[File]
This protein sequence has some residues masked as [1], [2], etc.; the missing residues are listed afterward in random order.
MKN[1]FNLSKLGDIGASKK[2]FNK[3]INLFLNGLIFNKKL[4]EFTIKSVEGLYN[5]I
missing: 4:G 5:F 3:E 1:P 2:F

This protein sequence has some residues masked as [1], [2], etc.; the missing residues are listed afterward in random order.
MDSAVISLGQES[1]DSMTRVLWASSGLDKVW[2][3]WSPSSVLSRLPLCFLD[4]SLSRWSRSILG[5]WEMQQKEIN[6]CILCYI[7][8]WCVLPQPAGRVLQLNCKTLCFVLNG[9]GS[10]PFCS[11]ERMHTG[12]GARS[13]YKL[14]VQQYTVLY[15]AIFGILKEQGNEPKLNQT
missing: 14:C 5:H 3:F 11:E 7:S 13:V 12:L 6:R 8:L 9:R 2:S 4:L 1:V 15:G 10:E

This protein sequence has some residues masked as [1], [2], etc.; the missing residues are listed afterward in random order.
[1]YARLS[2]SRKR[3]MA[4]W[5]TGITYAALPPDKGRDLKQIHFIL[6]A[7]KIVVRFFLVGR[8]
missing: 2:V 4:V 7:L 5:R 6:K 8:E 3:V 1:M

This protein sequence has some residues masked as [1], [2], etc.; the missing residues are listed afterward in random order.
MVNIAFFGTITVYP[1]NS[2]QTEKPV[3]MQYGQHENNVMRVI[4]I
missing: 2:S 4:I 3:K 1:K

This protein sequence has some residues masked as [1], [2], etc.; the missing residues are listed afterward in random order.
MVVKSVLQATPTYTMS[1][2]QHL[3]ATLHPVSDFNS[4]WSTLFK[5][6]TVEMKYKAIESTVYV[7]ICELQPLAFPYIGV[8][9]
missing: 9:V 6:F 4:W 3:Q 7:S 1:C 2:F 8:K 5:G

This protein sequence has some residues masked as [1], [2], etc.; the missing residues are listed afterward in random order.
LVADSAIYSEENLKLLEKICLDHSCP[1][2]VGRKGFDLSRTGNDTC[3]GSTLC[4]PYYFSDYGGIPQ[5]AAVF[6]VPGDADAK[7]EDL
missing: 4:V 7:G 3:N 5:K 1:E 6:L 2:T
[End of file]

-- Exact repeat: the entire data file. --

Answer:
This protein sequence has some residues masked as [1], [2], etc.; the missing residues are listed afterward in random order.
MKN[1]FNLSKLGDIGASKK[2]FNK[3]INLFLNGLIFNKKL[4]EFTIKSVEGLYN[5]I
missing: 4:G 5:F 3:E 1:P 2:F

This protein sequence has some residues masked as [1], [2], etc.; the missing residues are listed afterward in random order.
MDSAVISLGQES[1]DSMTRVLWASSGLDKVW[2][3]WSPSSVLSRLPLCFLD[4]SLSRWSRSILG[5]WEMQQKEIN[6]CILCYI[7][8]WCVLPQPAGRVLQLNCKTLCFVLNG[9]GS[10]PFCS[11]ERMHTG[12]GARS[13]YKL[14]VQQYTVLY[15]AIFGILKEQGNEPKLNQT
missing: 14:C 5:H 3:F 11:E 7:S 13:V 12:L 6:R 8:L 9:R 2:S 4:L 1:V 15:G 10:E

This protein sequence has some residues masked as [1], [2], etc.; the missing residues are listed afterward in random order.
[1]YARLS[2]SRKR[3]MA[4]W[5]TGITYAALPPDKGRDLKQIHFIL[6]A[7]KIVVRFFLVGR[8]
missing: 2:V 4:V 7:L 5:R 6:K 8:E 3:V 1:M

This protein sequence has some residues masked as [1], [2], etc.; the missing residues are listed afterward in random order.
MVNIAFFGTITVYP[1]NS[2]QTEKPV[3]MQYGQHENNVMRVI[4]I
missing: 2:S 4:I 3:K 1:K

This protein sequence has some residues masked as [1], [2], etc.; the missing residues are listed afterward in random order.
MVVKSVLQATPTYTMS[1][2]QHL[3]ATLHPVSDFNS[4]WSTLFK[5][6]TVEMKYKAIESTVYV[7]ICELQPLAFPYIGV[8][9]
missing: 9:V 6:F 4:W 3:Q 7:S 1:C 2:F 8:K 5:G

This protein sequence has some residues masked as [1], [2], etc.; the missing residues are listed afterward in random order.
LVADSAIYSEENLKLLEKICLDHSCP[1][2]VGRKGFDLSRTGNDTC[3]GSTLC[4]PYYFSDYGGIPQ[5]AAVF[6]VPGDADAK[7]EDL
missing: 4:V 7:G 3:N 5:K 1:E 6:L 2:T